Apple’s iTunes Store passes two billion songs milestone; 50m TV shows & over 1.3m movies sold – January 09, 2007
comScore: Apple iTunes sales are surging; revenue grew 84% during first 3 quarters of 2006 – December 14, 2006
Forrester’s Bernoff: ‘iTunes sales are NOT plummeting! Press credibility, on the other hand…’ – December 13, 2006
Jim Cramer on Apple iTunes Store and ‘that stupid Forrester survey’ – December 13, 2006
Piper Jaffray: Apple iTunes Store sales show strong year-over-year growth – December 13, 2006
Apple on Forrester report: ‘the conclusion that iTunes sales are slowing is simply incorrect’ – December 12, 2006
Blackfriars’ does the math: Apple iTunes sales are not ‘collapsing’ – December 12, 2006
Digital downloads drive world music sales in first half of 2006 – October 13, 2006

Nowak continues, “Mr. Jobs’ letter prompted different reactions from the major labels, with Warner Music CEO Edgar Bronfman saying the argument for removing DRM was “completely without logic or merit.” London-based EMI Group, however, is reportedly exploring the lifting of DRM restrictions on its music. Warner this week annouced a new bid to acquire EMI.”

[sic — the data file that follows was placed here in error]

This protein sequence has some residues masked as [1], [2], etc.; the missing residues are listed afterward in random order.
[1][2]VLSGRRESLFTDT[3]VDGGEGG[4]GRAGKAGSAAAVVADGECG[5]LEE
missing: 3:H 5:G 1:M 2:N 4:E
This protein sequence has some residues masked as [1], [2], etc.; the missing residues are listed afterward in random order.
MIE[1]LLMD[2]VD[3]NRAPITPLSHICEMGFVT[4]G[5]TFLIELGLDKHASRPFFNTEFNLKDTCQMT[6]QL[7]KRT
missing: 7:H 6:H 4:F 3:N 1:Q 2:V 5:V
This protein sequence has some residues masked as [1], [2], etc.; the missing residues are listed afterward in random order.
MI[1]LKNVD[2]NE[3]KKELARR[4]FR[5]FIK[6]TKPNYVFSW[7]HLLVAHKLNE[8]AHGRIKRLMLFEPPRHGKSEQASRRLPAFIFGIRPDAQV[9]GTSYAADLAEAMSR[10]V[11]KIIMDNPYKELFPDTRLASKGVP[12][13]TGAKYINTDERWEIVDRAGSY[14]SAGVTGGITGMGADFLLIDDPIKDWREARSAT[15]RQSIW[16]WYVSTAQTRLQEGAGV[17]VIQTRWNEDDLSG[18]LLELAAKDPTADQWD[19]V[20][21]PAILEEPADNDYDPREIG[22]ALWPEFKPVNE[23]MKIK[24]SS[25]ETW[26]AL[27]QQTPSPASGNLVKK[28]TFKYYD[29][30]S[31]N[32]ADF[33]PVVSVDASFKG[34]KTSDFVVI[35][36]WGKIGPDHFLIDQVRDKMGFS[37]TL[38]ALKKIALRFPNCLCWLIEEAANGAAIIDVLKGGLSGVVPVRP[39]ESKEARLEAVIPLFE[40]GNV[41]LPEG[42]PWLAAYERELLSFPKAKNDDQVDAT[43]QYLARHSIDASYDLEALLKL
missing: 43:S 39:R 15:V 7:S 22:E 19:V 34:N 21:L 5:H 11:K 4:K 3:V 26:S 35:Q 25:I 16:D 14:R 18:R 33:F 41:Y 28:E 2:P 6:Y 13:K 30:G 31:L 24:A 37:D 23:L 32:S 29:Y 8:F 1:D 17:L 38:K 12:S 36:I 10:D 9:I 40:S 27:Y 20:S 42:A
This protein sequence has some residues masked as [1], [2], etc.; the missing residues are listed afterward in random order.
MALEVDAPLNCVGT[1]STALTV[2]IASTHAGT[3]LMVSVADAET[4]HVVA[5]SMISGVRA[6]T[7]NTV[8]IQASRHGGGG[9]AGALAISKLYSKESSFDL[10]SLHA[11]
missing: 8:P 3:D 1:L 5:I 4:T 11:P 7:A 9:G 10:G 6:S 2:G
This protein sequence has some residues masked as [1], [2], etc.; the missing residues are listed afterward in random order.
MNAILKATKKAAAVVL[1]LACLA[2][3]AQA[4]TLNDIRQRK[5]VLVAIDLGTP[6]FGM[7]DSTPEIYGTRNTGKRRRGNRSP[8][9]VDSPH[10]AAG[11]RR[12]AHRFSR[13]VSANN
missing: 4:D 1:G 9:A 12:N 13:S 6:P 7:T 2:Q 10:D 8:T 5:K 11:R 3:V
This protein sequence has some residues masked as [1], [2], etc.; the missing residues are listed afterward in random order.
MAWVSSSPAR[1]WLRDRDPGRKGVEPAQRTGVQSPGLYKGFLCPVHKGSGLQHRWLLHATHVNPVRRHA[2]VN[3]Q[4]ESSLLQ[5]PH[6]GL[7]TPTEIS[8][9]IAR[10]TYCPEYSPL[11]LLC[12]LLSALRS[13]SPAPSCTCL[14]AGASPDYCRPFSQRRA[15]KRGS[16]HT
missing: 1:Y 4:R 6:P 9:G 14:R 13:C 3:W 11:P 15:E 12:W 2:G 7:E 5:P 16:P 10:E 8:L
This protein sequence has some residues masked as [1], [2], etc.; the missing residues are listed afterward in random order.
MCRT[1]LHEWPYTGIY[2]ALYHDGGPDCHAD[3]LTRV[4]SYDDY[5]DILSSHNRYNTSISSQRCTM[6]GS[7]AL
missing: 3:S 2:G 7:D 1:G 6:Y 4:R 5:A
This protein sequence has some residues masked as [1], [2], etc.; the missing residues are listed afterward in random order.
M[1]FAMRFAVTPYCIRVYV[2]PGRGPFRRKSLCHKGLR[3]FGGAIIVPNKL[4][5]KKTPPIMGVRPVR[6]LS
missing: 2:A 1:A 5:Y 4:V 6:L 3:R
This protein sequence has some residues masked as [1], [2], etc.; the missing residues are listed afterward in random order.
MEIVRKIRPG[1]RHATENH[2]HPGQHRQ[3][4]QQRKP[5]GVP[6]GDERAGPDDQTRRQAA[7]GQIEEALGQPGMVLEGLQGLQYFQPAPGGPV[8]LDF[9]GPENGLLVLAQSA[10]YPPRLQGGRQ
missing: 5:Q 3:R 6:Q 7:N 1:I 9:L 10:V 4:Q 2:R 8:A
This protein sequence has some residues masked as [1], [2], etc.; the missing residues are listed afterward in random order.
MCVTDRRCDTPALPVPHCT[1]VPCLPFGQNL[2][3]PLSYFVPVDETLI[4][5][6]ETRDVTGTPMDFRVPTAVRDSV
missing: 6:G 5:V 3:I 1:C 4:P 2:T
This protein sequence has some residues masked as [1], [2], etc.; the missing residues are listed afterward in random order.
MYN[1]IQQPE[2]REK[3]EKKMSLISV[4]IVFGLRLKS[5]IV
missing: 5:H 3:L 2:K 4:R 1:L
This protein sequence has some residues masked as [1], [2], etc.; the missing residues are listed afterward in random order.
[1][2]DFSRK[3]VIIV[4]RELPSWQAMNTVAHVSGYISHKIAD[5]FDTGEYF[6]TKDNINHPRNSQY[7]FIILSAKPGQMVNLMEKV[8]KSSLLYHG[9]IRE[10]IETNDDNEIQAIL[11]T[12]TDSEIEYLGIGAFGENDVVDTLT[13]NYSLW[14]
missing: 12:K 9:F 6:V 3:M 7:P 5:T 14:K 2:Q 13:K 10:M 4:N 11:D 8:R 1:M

Full article here.

[Thanks to MacDailyNews Reader “Edward” for the heads up.]

Related articles:
Why did Steve Jobs drop his anti-DRM bombshell? – February 17, 2007
Translation of Macrovision CEO’s reply to Steve Jobs’ ‘Thoughts on Music’ – February 16, 2007
Macrovision posts pro-DRM open letter to Steve Jobs and digital entertainment industry – February 16, 2007
62% of music industry execs think eliminating DRM would increase music download sales – February 14, 2007